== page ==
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Man Up

A Study of Gendered Expectations of Masculinities at the Fin de Siècle

Author(s): Morna Ramday

Book Description

Much has been written regarding the New Woman in the fin de siècle and the changes women’s groups fought so hard to achieve. However, the social and gender changes demanded by women as the nineteenth century drew to a close necessitated a corresponding change in traditional masculinities. Redefinition of the male role was not easily negotiated in an era of rampant patriarchy and Victorian supremacy; the distinct boundaries between male and female social space made this increasingly problematic for both genders. Some Victorian men, who had seen the public sphere as exclusively theirs, felt both their masculinity and male privilege threatened and were confused by women’s challenges and their attempted encroachment into what had previously been perceived as solely male domains.

While many female authors explored possibilities for the New Woman figure, as the fin de siècle approached, male authors began to consider how masculinities might respond to changing gender dynamics. Authors such as Sir Arthur Conan Doyle and Bram Stoker, amongst others, addressed ways in which their male characters could negotiate a quandary of masculinities under threat by alterations to conventional gender spheres while remaining “manly” in situations which required a rethinking of many of their basic tenets during this time of flux.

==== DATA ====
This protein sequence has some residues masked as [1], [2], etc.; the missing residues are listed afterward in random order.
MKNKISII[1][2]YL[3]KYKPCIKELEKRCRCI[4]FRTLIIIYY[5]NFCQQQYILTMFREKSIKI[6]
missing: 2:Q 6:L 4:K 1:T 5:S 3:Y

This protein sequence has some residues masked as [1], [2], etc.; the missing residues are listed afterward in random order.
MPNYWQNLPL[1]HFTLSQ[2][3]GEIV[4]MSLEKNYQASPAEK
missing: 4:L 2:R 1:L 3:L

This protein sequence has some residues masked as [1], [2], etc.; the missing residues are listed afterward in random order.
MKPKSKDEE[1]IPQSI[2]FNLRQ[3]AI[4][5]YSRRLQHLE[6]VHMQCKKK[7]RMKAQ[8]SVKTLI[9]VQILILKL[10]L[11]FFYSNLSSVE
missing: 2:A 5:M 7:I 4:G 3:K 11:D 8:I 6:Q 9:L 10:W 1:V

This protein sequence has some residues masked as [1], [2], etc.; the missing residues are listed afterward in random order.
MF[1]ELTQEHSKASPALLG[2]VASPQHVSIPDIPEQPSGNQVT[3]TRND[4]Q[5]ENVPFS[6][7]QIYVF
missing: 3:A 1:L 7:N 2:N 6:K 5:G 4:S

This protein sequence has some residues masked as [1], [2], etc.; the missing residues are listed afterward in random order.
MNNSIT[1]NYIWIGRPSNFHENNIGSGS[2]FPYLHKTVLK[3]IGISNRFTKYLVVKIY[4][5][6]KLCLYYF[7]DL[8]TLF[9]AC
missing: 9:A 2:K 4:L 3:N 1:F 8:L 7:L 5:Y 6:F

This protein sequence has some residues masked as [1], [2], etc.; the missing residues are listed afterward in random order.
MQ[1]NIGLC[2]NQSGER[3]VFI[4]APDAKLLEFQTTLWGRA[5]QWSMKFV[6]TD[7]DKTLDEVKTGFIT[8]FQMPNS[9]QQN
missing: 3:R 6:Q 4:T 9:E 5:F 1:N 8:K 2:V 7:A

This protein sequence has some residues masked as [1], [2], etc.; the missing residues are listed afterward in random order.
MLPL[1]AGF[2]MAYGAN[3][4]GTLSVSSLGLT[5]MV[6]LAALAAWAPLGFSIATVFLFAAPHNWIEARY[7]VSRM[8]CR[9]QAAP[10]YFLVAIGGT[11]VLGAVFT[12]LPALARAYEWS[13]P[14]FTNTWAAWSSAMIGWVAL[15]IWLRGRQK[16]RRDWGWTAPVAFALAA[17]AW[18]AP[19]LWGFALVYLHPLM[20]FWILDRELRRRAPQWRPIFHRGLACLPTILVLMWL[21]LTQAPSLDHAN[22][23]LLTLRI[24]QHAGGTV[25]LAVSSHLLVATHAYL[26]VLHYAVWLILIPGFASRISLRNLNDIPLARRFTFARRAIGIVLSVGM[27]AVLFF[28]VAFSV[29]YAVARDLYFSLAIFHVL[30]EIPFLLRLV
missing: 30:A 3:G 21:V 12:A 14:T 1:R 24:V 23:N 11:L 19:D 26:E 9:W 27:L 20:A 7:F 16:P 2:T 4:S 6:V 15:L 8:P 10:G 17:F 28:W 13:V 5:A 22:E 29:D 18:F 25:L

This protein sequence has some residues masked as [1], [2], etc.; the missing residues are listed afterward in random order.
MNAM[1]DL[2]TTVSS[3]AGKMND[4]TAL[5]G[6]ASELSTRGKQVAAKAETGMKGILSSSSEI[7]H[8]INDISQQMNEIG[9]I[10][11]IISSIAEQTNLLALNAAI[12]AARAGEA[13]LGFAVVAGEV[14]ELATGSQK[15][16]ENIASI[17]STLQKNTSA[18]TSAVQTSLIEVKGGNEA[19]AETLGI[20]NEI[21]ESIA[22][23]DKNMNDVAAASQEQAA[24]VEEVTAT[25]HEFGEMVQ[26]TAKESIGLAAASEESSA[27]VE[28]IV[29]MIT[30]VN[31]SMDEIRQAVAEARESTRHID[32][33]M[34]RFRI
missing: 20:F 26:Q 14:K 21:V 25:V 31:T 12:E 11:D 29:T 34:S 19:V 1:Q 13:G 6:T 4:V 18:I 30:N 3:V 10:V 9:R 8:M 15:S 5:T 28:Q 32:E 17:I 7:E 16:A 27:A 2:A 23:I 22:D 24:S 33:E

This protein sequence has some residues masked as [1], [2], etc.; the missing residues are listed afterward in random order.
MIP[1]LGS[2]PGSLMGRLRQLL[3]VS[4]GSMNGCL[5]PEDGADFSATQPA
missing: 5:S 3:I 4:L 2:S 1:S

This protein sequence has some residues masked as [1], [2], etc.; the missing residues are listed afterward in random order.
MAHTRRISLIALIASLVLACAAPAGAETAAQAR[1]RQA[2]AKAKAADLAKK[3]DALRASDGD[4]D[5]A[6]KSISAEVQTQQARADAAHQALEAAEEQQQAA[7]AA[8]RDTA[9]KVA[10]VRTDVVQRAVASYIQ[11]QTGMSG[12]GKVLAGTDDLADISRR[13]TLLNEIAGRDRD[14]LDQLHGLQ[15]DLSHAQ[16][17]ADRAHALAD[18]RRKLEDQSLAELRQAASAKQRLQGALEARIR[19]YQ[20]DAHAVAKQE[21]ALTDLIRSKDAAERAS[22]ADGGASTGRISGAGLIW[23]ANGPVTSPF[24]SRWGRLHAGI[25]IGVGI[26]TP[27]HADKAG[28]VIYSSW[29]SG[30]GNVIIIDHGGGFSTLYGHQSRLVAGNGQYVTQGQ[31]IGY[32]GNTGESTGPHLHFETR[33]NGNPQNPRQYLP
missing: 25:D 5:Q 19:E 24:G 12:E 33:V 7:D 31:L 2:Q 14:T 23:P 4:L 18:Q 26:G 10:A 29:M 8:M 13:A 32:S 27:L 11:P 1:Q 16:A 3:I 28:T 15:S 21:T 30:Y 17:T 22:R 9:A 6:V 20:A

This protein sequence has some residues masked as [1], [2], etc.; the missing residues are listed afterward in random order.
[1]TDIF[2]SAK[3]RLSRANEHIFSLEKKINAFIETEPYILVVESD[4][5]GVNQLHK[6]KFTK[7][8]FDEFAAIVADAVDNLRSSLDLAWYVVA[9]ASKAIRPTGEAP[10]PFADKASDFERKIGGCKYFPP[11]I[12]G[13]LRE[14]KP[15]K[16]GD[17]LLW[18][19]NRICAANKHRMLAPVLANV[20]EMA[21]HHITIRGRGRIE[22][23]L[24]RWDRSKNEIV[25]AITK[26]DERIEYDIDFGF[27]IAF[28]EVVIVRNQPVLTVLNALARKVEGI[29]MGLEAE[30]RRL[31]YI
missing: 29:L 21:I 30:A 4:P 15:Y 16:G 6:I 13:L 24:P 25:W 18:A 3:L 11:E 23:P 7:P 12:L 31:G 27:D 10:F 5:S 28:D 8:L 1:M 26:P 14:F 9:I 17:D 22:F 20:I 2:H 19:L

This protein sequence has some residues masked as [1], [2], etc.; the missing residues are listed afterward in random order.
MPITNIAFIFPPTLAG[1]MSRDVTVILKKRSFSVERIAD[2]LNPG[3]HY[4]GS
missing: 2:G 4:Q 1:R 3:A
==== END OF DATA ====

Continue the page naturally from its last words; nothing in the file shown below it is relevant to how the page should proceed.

This book examines the opinions of women within both the dominant and reverse discourses, and parallels them with ideas surrounding changes in masculinities that began to emerge in male-authored texts. As such, it details an often vociferous negotiation of volatile issues which led to a major upheaval of gender roles in the approach to a new century that demanded changes which were difficult to achieve.

Hardback

ISBN-13: 978-1-4438-7615-5
ISBN-10: 1-4438-7615-1
Date of Publication: 01/06/2015
Pages / Size: 245 / A5
Price: £47.99
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Biography

Morna Ramday discovered the joys of academia rather late in life. A native Scot, she spent 20 years living overseas with her husband and rearing three children. She returned to Scotland where she re-entered education, signing up for the alternate-access Evening Degree at the University of St Andrews. The resultant enthusiasm led to academic progression through an MA to an MLitt in Women, Writing and Gender and, finally, to a successful PhD focusing on masculinities. Morna currently teaches secondary English – a role which she managed to maintain throughout her studies in order to finance them. She now looks forward to researching and writing further articles and books on masculinities within the Victorian era.